Emerging as part of the “Splat Pack””in 2002 with the cult classic Dog Soldiers, UK director Neil Marshall followed that with the classic horror The Descent before branching out into post-apocalyptic action, Roman-era violence, Sci-fi… It’s been an eclectic career, taking in everything from TV (Game Of Thrones, Westworld) to comic book blockbusters (Hellboy).
He’s now returned to his British horror roots with The Reckoning, a story on the horror of witch trials set against the backdrop of the great plague of 1665. He joined MovieBabble for a chat about his latest venture.
Brian Connor: It’s obviously timelier than you would have liked, having a plague set movie while (*gestures broadly at everything*).
Neil Marshall: Yeah, a weird coincidence as we filmed in Budapest in 2019 so we had no idea it was going to be so topical. Having said that, it’s not a plague movie really, it’s a witch hunt movie that happens during the plague, the focus is on Charlotte (Kirk)’s character and the people ranged against her.
BC: This is your first script not as sole writer, did that change the process a lot?
NM: Well, even with my other scripts I didn’t write in isolation. You bounce ideas off family or use mates as a sounding board over a few beers. There’s always interplay with the cast as well. But it was good to have the direct collaboration. I’ve been friends with (co-writer) Edward Evers-Swindell for 30 years so we work well together. Charlotte’s a great writer as well and particularly as it’s her character’s story, it was important to get her take on things.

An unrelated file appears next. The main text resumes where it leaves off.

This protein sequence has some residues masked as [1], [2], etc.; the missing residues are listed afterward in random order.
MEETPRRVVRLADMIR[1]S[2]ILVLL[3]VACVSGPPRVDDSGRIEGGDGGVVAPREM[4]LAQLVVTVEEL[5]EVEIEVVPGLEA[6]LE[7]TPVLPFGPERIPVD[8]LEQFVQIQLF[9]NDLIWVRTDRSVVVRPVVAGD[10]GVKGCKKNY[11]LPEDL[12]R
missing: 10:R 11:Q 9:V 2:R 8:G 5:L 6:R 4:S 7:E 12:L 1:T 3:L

BC: You’ve reunited with Sean Pertwee as Witchfinder Moorcroft. He plays a much more grounded Witchfinder than the most well-known previous holder of that title, Vincent Price.
NM: While genre fans might be familiar with the Hammer film, most people really aren’t. We felt that Sean’s character couldn’t be arch or knowing. The serious subject matter demanded a serious performance. The witchhunts were real events where thousands of women were tortured and died, you can’t wink at that.
BC: Regarding the torture, it was good to see that while it was stated, you didn’t linger or show too much gore. There was no “torture porn” feel.
NM: Absolutely, I’m not interested in the torture porn genre at all. I didn’t want to dwell on the suffering. It’s enough to say what happens and leave it in the audience’s mind.
BC: You must be becoming quite the expert on castles now with this following your work on Game Of Thrones and the castle in Doomsday.
NM: Heh, yes, I´ve spent so much time on scouting locations and arranging the building of castle sets. Doomsday was actually the only one that was shot entirely in a real castle (Blackness Castle in Scotland). But they made an excellent job with the sets on The Reckoning which is important for the authenticity.
BC: So, what’s next on your slate? Staying in the world of horror?
NM: Our next shoot is more of an action-horror, a lighter story more like Doomsday which is looking like a lot of fun.
BC: I look forward to it, thanks very much for your time.
The Reckoning is now available on Shudder.
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